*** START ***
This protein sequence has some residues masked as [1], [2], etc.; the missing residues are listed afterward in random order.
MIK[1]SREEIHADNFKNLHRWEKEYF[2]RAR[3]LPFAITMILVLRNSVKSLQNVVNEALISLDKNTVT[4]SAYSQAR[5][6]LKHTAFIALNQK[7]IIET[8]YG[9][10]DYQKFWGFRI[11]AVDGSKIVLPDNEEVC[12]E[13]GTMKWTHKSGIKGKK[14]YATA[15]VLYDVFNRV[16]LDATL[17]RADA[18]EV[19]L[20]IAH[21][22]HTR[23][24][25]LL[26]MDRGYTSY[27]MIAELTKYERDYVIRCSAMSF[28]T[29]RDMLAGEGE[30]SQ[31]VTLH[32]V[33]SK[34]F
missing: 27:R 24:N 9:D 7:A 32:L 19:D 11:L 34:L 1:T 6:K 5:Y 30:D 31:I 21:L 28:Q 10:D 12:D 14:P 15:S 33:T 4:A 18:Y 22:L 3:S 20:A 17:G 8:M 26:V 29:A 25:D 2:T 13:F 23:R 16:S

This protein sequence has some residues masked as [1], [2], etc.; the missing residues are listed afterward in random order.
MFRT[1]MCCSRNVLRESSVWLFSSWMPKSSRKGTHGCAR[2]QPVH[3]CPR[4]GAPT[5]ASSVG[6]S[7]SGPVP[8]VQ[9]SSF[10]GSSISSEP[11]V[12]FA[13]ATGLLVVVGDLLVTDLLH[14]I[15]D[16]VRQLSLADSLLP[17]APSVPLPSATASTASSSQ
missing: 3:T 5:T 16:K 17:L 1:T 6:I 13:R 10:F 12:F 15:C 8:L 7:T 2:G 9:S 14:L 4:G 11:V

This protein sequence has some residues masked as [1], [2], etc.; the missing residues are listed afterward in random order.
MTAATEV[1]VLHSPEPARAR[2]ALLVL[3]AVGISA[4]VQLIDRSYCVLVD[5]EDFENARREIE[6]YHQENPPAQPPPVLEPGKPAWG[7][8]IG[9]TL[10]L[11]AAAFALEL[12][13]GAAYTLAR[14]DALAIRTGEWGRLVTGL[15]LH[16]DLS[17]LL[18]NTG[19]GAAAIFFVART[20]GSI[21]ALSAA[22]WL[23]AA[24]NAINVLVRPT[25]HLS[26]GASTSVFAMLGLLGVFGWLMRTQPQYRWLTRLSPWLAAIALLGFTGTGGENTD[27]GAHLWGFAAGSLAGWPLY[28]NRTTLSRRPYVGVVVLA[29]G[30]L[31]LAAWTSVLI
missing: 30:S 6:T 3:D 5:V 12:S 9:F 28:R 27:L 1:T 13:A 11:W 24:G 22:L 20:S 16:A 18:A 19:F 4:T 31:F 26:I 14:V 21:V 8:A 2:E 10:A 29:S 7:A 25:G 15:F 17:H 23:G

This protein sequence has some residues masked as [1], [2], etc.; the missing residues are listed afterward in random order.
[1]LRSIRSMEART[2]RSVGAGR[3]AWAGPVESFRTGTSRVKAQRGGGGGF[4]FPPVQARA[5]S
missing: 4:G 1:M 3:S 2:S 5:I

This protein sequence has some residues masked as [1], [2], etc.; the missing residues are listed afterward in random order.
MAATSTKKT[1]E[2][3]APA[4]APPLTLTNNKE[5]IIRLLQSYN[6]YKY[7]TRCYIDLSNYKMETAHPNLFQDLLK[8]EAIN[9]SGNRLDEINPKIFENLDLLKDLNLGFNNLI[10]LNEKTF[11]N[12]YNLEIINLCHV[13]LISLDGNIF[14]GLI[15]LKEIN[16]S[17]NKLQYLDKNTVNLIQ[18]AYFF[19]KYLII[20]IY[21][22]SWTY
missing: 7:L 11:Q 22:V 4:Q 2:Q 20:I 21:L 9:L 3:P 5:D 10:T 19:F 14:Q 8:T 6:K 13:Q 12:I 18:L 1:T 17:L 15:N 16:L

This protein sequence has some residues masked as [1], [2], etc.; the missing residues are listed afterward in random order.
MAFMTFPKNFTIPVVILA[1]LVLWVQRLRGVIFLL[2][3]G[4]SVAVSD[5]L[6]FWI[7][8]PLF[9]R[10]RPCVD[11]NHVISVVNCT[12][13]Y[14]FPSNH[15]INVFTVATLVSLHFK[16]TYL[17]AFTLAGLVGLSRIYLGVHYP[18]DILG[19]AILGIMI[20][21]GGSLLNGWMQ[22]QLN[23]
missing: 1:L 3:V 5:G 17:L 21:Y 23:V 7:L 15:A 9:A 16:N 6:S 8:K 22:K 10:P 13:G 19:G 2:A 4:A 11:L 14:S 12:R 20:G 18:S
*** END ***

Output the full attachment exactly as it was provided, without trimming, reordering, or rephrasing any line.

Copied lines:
This protein sequence has some residues masked as [1], [2], etc.; the missing residues are listed afterward in random order.
MIK[1]SREEIHADNFKNLHRWEKEYF[2]RAR[3]LPFAITMILVLRNSVKSLQNVVNEALISLDKNTVT[4]SAYSQAR[5][6]LKHTAFIALNQK[7]IIET[8]YG[9][10]DYQKFWGFRI[11]AVDGSKIVLPDNEEVC[12]E[13]GTMKWTHKSGIKGKK[14]YATA[15]VLYDVFNRV[16]LDATL[17]RADA[18]EV[19]L[20]IAH[21][22]HTR[23][24][25]LL[26]MDRGYTSY[27]MIAELTKYERDYVIRCSAMSF[28]T[29]RDMLAGEGE[30]SQ[31]VTLH[32]V[33]SK[34]F
missing: 27:R 24:N 9:D 7:A 32:L 19:D 11:L 34:L 1:T 6:K 5:Y 30:D 31:I 21:L 28:Q 10:D 12:D 14:P 15:S 33:T 4:A 18:Y 22:L 3:S 20:A 17:G 8:M 26:V 29:A 25:D 2:T 13:F 23:R 16:S

This protein sequence has some residues masked as [1], [2], etc.; the missing residues are listed afterward in random order.
MFRT[1]MCCSRNVLRESSVWLFSSWMPKSSRKGTHGCAR[2]QPVH[3]CPR[4]GAPT[5]ASSVG[6]S[7]SGPVP[8]VQ[9]SSF[10]GSSISSEP[11]V[12]FA[13]ATGLLVVVGDLLVTDLLH[14]I[15]D[16]VRQLSLADSLLP[17]APSVPLPSATASTASSSQ
missing: 3:T 5:T 16:K 17:L 1:T 6:I 13:R 10:F 12:F 15:C 8:L 7:T 2:G 9:S 14:L 4:G 11:V

This protein sequence has some residues masked as [1], [2], etc.; the missing residues are listed afterward in random order.
MTAATEV[1]VLHSPEPARAR[2]ALLVL[3]AVGISA[4]VQLIDRSYCVLVD[5]EDFENARREIE[6]YHQENPPAQPPPVLEPGKPAWG[7][8]IG[9]TL[10]L[11]AAAFALEL[12][13]GAAYTLAR[14]DALAIRTGEWGRLVTGL[15]LH[16]DLS[17]LL[18]NTG[19]GAAAIFFVART[20]GSI[21]ALSAA[22]WL[23]AA[24]NAINVLVRPT[25]HLS[26]GASTSVFAMLGLLGVFGWLMRTQPQYRWLTRLSPWLAAIALLGFTGTGGENTD[27]GAHLWGFAAGSLAGWPLY[28]NRTTLSRRPYVGVVVLA[29]G[30]L[31]LAAWTSVLI
missing: 30:S 6:T 3:D 5:V 12:S 9:F 28:R 27:L 1:T 13:A 11:W 24:G 22:L 20:S 16:A 18:A 19:F 4:T 31:F 26:I 14:V 21:V 8:A 2:E 10:A 29:S 7:A 25:G 15:F 17:H 23:G

This protein sequence has some residues masked as [1], [2], etc.; the missing residues are listed afterward in random order.
[1]LRSIRSMEART[2]RSVGAGR[3]AWAGPVESFRTGTSRVKAQRGGGGGF[4]FPPVQARA[5]S
missing: 4:G 1:M 3:S 2:S 5:I

This protein sequence has some residues masked as [1], [2], etc.; the missing residues are listed afterward in random order.
MAATSTKKT[1]E[2][3]APA[4]APPLTLTNNKE[5]IIRLLQSYN[6]YKY[7]TRCYIDLSNYKMETAHPNLFQDLLK[8]EAIN[9]SGNRLDEINPKIFENLDLLKDLNLGFNNLI[10]LNEKTF[11]N[12]YNLEIINLCHV[13]LISLDGNIF[14]GLI[15]LKEIN[16]S[17]NKLQYLDKNTVNLIQ[18]AYFF[19]KYLII[20]IY[21][22]SWTY
missing: 7:L 11:Q 22:V 4:Q 2:Q 20:I 21:L 9:L 3:P 5:D 10:T 19:F 14:Q 8:T 6:K 13:Q 12:I 18:L 1:T 17:L 15:N 16:L

This protein sequence has some residues masked as [1], [2], etc.; the missing residues are listed afterward in random order.
MAFMTFPKNFTIPVVILA[1]LVLWVQRLRGVIFLL[2][3]G[4]SVAVSD[5]L[6]FWI[7][8]PLF[9]R[10]RPCVD[11]NHVISVVNCT[12][13]Y[14]FPSNH[15]INVFTVATLVSLHFK[16]TYL[17]AFTLAGLVGLSRIYLGVHYP[18]DILG[19]AILGIMI[20][21]GGSLLNGWMQ[22]QLN[23]
missing: 1:L 3:V 5:G 17:L 21:Y 23:V 7:L 15:A 9:A 16:N 6:S 8:K 22:K 10:P 13:G 19:G 2:A 4:A 11:L 14:S 12:R 20:G 18:S